AI / Education / STEM

This Pittsburgh edtech company uses AI to help kids learn math amid ‘uncertainty’ about the tech

Carnegie Learning launched a slew of new tools last year, including some that take advantage of generative artificial intelligence.

In the classroom. (Courtesy Carnegie Learning)

A fast-growing Downtown Pittsburgh edtech company says it uses artificial intelligence in its tools to supplement kids’ learning experiences, not replace them.

Carnegie Learning is a K-12 education technology provider that offers courses in math, literacy and world languages. In 2022, the company, which employed 700 people in the US and Canada at that time, acquired James Cameron-cofounded MUSE Virtual School’s curriculum to support its AI-powered software.

In 2023, the edtech company continued its pursuit of integrating AI into education — including by launching LiveHint AI, a generative AI math tutor trained to think the way a student would. The math tool is built on a language model informed by 25 years worth of data and designed to teach according to the way students learn best.

The tool was originally conceptualized as a resource for middle and high school students who were distance learning and therefore away from the teacher needing assistance on their math assignments, Carnegie Learning Content Engineer Josh Fisher told In the absence of teachers, there would be a chatbot available to answer student questions. In its final form, the tool can anticipate how students approach problem-solving while predicting the most frequently made mistakes.

Steve Ritter. (Courtesy Carnegie Learning)

“When students use it, they have the ability to provide line-by-line feedback. If there’s any particular response that they either like or don’t like, [the students] can comment on it,” Carnegie Learning Chief Data Scientist Steve Ritter said. “And then overall, in terms of the overall quality of the session, they can also comment on that.”

As of December 2023, the tool has been used among 500 students in a single district, according to the company — and so far the feedback received from students and educators has been positive.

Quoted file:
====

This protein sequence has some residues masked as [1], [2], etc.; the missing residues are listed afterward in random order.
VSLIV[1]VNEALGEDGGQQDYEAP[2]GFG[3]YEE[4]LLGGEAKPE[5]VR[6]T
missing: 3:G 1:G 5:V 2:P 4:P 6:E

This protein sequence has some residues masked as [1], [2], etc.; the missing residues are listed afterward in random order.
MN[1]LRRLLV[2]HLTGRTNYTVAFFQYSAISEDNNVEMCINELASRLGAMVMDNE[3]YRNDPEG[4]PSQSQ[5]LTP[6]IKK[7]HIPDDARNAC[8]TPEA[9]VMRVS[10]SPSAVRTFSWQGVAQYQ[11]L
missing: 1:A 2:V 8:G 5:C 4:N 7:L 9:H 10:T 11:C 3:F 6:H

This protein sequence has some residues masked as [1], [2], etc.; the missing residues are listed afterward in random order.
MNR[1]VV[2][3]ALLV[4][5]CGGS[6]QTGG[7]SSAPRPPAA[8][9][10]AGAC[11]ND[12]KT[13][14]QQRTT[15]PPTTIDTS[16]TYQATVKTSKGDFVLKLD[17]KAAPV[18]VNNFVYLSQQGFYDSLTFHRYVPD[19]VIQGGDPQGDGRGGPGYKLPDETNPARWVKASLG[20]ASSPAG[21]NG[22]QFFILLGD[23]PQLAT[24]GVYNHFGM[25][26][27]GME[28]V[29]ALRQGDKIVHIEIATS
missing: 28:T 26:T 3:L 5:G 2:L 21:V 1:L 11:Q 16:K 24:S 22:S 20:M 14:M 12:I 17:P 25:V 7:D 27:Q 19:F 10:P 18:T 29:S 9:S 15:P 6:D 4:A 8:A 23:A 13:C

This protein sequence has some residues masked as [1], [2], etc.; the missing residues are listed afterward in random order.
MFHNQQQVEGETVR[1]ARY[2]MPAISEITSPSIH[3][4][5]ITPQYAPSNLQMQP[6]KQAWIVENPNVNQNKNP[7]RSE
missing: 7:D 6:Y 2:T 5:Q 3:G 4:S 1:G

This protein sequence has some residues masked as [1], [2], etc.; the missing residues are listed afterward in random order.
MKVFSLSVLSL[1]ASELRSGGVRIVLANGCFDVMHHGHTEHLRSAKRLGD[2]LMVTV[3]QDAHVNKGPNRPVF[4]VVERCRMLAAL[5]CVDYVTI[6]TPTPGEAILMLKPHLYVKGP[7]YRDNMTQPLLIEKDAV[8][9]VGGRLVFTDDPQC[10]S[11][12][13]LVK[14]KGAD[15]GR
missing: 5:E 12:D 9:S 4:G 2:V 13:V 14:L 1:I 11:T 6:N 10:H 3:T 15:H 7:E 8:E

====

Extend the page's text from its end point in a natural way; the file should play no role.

Fisher added that something else that sets the tool apart is that its system is able to focus on comprehension, not just individual problem-solving. That’s due to its understanding of not only current textbooks, but of insights from the experiences of million of students, thanks to proprietary data the company acquired throughout its years in business.

A graphic describing an AI chatbot tool for education.

(Courtesy Carnegie Learning)

Last year, Carnegie Learning also launched ClearMath Elementary, its first math program for students in grades K-5, and introduced MATHStream, a video-based math platform for grades six to 12, which uses social media influencers as instructors. For MATHstream, Carnegie Learning was awarded a Learning Engineering Virtual Institute grant to double math progress among middle and high school students by 2027, and the program was named Adaptive Learning Solution of the Year in the 2023 EdTech Breakthrough Awards. And K-5-focused MATHia Adventure, another tool the edtech company launched last year, won best educational game by Campus Technology and THE Journal, leading sources on technology trends and practices in the education sector.

Barry Malkin. (Courtesy Carnegie Learning)

“MATHia Adventure is in a class by itself,” Carnegie Learning CEO Barry Malkin said in a release. “Combining play and pedagogy like no other K-5 digital learning solution. We are honored by this award, which is a testament to the hard work and commitment to quality our company is known for.”

The company’s leaders hope that moving forward, Carnegie Learning can continue to pave the way for AI use in education that supplements existing material and assists children in learning.

“I think it’s important to point out the way that it points the path ahead for AI in education,” Ritter said. “There’s a lot of uncertainty about AI. A lot of teachers, administrators think AI will allow students to cheat, for example — you know, it takes the work away from them. And I think really what we’ve been trying to do with this, and what it’s accomplished and doing, is becoming a real supplement to the instructional model.”

Atiya Irvin-Mitchell is a 2022-2024 corps member for Report for America, an initiative of The Groundtruth Project that pairs young journalists with local newsrooms. This position is supported by the Heinz Endowments.
Companies: Carnegie Learning

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